Job loss worries could increase chances of developing asthma
A new study from the University of Dusseldorf suggests a link between anxiety about potential job loss and the onset of asthma.
For their study, the research team analyzed data collected in the German Socio-Economic Panel Study, which surveys a representative sample of the adult German working population every year. The data came from more than 7,000 working adults who completed the survey in 2009 and 2011, when questions about asthma were included. This was also a period of severe economic downturn across Europe.
The data showed that between 2009 and 2011, 105 cases of new-onset asthma were reported among the respondents. Half of the cases occurred among women. In 2009, all the survey respondents were asked about the likelihood of losing their jobs over the next two years. The researchers found that every 25 percent increase in perceived likelihood of job loss was tied to a 24 percent increased risk of being diagnosed with new-onset asthma. Furthermore, those who thought they were very likely to lose their jobs in the next two years showed a 60 percent increased risk of developing first-time asthma, compared to those who rated the risk of job loss as low or non-existent.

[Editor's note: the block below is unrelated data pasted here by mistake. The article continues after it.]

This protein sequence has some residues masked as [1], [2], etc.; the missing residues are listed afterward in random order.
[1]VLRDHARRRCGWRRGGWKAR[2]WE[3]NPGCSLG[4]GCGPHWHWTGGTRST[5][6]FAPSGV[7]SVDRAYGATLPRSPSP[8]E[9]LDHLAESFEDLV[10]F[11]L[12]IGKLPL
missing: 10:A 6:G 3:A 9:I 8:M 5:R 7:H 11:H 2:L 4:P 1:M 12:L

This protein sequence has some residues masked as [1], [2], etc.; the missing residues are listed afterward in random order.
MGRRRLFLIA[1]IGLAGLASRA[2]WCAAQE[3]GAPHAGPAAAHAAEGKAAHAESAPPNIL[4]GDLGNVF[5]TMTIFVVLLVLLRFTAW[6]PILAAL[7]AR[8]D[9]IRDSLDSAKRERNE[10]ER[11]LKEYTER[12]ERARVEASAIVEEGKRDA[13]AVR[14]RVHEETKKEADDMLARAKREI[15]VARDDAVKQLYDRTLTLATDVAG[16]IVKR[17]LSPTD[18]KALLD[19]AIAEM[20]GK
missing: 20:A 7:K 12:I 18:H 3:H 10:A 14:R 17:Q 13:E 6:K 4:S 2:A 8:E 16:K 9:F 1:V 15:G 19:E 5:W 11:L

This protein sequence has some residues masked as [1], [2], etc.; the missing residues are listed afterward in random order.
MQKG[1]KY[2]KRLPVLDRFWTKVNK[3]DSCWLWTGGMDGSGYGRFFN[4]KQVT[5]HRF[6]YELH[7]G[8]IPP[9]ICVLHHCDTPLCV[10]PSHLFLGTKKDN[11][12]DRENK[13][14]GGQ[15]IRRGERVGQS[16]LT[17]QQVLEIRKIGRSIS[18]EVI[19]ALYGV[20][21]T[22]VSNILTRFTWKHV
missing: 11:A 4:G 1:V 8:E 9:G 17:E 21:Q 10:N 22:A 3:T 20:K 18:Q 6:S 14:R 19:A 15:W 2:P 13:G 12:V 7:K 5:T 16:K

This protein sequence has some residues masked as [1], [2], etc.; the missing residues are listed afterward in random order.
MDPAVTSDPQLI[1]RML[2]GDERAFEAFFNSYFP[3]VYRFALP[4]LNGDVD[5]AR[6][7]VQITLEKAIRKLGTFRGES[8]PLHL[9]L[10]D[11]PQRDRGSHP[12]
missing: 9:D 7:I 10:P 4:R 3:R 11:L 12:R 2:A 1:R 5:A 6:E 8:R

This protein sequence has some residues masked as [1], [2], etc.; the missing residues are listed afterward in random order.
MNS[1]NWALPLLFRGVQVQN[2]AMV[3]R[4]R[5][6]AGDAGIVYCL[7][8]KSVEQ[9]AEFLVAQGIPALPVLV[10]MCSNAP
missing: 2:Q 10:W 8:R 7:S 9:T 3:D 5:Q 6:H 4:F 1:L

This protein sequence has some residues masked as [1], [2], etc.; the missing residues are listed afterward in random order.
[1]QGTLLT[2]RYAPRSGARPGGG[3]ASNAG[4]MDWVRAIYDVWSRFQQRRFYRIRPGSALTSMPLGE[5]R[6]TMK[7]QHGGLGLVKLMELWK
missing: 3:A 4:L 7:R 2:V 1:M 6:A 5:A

Because their research was an observational study and not designed to establish cause and effect, the scientists could not say with certainty that worrying about job loss actually triggers first-time asthma. But they noted that the results are consistent with previous studies that work-related stress can increase asthma risk factors.